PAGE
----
Six O'Clock News[edit]

Don't go outside

This is when the serious news starts happening. Aimed at people with semi-important office jobs who have just got home from work, this will cover quite important issues or world events and be presented by a serious sounding middle aged man like George Alagiah who will occasionally smile to offer some faint hope to the viewer.

The One Show[edit]

Aimed at people who missed the breakfast news and go to work during the day, this show gives them the chance to catch up on some stuff that happened around breakfast.

Ten O'Clock News[edit]

Can you see me growler now, Adrian?

This is the real, proper serious news about how screwed the world is. Broadcast after the watershed to protect children and the naïve, it is presented by a frowning old man from Wales. Plus sport.


Only available to viewers with an IQ of 150, Jeremy Paxman shouts at people while trying to beat a supercomputer at three simultaneous games of chess. Viewers are encouraged to text in saying what they are wearing.

Reporting Scotland[edit]

Broadcast only in England so the Southerners can learn all about the ways of their cousins to the North. Because of the high level of interest in all things Scottish it is the most watched of all BBC news programmes. Except the ones that have Fiona Bruce in them, seriously, have you seen her?

BBC Olds[edit]

BBC Olds are recycled News programmes from the past used to fill out schedules. They are usually broadcast on the BBC News Channel or on BBC Three in between repeats of Two Pints of Lager and a Packet of Crisps and Family Guy. Popular BBC Olds include the Falklands War, World War II and the state funeral of Oscar Wilde.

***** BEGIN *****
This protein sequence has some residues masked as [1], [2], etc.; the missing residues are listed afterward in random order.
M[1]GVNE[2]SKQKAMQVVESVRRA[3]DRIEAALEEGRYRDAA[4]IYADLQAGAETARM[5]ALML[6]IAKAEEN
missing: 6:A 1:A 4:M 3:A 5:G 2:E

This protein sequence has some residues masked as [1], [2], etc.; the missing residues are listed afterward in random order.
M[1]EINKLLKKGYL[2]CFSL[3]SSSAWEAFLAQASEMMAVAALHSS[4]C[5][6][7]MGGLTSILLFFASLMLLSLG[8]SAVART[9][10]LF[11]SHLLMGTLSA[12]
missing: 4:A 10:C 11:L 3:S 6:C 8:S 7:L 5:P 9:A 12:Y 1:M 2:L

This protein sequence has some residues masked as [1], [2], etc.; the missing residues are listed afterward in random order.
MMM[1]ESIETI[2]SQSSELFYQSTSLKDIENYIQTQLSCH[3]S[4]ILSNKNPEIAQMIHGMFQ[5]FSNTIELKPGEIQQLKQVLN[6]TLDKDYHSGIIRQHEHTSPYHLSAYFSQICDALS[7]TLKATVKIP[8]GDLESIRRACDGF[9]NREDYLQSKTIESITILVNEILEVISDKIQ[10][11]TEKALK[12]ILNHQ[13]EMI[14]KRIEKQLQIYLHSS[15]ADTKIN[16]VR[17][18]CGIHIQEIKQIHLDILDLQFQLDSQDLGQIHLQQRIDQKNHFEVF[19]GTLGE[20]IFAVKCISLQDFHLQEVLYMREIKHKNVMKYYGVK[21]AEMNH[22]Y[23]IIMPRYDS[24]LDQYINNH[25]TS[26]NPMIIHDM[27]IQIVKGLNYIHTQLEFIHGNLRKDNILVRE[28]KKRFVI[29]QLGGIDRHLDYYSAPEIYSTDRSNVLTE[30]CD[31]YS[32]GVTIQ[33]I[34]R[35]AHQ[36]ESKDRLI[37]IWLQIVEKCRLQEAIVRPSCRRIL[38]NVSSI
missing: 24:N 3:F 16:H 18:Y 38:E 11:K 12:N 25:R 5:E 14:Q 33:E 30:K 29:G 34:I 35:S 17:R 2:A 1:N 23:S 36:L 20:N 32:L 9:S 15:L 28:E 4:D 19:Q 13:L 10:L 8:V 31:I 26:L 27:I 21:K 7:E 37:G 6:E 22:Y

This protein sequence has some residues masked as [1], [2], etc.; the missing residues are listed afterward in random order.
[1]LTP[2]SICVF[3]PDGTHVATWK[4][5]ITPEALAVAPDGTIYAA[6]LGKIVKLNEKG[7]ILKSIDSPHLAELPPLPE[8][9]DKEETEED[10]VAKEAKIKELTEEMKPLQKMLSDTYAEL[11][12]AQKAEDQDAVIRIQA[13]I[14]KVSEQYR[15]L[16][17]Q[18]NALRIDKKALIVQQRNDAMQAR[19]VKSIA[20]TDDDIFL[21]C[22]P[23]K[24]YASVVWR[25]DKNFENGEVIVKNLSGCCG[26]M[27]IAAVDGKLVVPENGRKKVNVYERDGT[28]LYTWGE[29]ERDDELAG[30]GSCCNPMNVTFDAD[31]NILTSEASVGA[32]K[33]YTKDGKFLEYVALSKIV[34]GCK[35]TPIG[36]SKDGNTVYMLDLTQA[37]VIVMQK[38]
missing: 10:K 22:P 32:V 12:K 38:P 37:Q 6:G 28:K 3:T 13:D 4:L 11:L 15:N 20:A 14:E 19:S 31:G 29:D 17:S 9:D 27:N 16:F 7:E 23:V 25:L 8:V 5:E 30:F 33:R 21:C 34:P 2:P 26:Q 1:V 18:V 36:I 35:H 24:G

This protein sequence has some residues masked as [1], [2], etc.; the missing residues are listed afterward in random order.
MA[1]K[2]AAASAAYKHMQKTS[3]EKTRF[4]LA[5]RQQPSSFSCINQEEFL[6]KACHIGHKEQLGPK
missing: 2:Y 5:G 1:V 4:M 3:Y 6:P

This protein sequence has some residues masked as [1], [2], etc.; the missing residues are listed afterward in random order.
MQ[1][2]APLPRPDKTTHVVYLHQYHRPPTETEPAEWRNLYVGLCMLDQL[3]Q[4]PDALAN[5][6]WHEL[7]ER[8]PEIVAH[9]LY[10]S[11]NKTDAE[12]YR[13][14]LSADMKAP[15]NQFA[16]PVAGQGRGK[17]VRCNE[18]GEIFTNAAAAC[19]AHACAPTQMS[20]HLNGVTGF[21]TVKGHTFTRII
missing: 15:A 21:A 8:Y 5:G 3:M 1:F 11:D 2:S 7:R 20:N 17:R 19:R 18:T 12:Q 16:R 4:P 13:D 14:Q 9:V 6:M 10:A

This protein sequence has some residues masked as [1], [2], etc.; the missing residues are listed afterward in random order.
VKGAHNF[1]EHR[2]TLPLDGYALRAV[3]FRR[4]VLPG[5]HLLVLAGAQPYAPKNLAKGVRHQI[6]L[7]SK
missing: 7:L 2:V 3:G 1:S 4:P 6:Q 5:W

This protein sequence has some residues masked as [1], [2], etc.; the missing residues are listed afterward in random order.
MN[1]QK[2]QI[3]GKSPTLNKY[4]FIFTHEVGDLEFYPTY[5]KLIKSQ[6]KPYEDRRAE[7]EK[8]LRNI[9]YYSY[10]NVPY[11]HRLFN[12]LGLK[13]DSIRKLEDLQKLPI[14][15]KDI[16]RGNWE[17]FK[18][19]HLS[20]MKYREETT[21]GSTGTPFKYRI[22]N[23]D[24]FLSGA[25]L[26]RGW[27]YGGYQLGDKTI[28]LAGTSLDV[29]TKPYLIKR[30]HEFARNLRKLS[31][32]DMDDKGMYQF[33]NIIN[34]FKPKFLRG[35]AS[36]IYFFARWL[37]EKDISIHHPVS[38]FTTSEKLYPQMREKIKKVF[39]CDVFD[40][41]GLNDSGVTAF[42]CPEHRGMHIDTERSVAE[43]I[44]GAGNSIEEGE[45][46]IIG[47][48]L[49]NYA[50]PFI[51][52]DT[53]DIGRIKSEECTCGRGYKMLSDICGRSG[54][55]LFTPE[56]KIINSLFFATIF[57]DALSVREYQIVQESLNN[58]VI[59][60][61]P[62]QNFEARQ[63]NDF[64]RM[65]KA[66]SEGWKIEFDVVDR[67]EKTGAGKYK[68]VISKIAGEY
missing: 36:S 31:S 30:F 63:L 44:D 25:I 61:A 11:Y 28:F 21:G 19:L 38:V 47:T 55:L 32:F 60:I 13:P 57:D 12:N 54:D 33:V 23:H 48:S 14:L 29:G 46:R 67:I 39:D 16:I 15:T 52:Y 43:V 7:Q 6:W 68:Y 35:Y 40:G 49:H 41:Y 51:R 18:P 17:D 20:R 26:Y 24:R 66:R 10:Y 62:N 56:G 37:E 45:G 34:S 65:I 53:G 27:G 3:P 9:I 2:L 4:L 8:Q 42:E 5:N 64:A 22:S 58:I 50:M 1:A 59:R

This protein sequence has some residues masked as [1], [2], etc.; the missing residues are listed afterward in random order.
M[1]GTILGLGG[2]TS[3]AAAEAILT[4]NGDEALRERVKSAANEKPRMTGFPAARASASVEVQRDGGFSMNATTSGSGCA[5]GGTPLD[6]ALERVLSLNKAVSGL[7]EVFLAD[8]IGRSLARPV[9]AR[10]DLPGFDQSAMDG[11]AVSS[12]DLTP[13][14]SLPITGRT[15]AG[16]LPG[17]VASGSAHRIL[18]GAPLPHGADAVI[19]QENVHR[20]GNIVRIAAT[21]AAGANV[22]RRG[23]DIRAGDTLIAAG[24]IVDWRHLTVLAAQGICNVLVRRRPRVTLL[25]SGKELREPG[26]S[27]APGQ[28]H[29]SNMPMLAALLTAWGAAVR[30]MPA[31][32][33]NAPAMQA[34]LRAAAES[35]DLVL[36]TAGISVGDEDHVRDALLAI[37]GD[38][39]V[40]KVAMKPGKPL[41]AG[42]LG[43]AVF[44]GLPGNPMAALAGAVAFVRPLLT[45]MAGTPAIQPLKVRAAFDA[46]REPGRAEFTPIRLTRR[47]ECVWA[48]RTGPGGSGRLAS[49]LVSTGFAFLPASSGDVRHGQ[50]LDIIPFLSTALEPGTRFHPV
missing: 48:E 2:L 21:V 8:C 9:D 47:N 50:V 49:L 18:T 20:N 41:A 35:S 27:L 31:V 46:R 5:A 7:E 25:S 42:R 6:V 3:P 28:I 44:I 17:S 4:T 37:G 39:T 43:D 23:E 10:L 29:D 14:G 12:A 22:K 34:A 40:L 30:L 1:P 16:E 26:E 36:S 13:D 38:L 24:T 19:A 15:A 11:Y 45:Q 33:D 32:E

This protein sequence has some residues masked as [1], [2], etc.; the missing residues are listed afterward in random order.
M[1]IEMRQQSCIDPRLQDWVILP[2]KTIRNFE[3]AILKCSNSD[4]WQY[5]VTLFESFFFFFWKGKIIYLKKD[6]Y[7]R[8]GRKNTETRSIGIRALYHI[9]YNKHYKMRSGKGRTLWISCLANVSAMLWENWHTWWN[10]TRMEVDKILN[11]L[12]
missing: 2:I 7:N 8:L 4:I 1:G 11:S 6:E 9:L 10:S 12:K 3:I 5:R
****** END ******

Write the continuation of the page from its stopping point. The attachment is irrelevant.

Have Your Say[edit]

The BBC has shown itself to be down wiv da kidz by launching a News website in 2007: BBC Noooze. This consists of small children and the unemployed commenting on issues they have no grasp over and presenting their opinion as fact. Plus sport. At the end of each day John Craven presents an iPad to the artist responsible for his favourite crayon drawing of the days events. Previous winners have included Banksy and all of Sophie Raworth's children.

BBC World[edit]

BBC World is BBC News' highly popular Government-funded global-outreach programme, spreading the word of the British Government's good work to the poor impoverished people of the World. Originally established to control inform the people of the colonies, it now serves only to ensure English people on holiday abroad don't lose their accents.

Fun Facts[edit]

  • They invented the cornball "It was a dark and stormy night..." format for news reporting. A typical story begins, "It was a dark and stormy night when an unsuspecting Macgregor Mathers stepped out of his Bentley to find himself brutally stabbed to the pavement."
  • The most popular BBC Newsreader to date has been Noel Edmunds, who was unfairly dismissed after shaving his beard off for Children in Need. Many letters of protest were received in the aftermath, but Noel was never reinstated.
  • The majority of BBC News' funding goes toward the fishing line used to open Huw Edwards' mouth. It can not be visible from the eye but if you look carefully you can definantely see that it is attached to the left side. Unfortunately this has meant that chairs for presenters had to be sold off and presenters can now be see standing for most of the time.

See also[edit]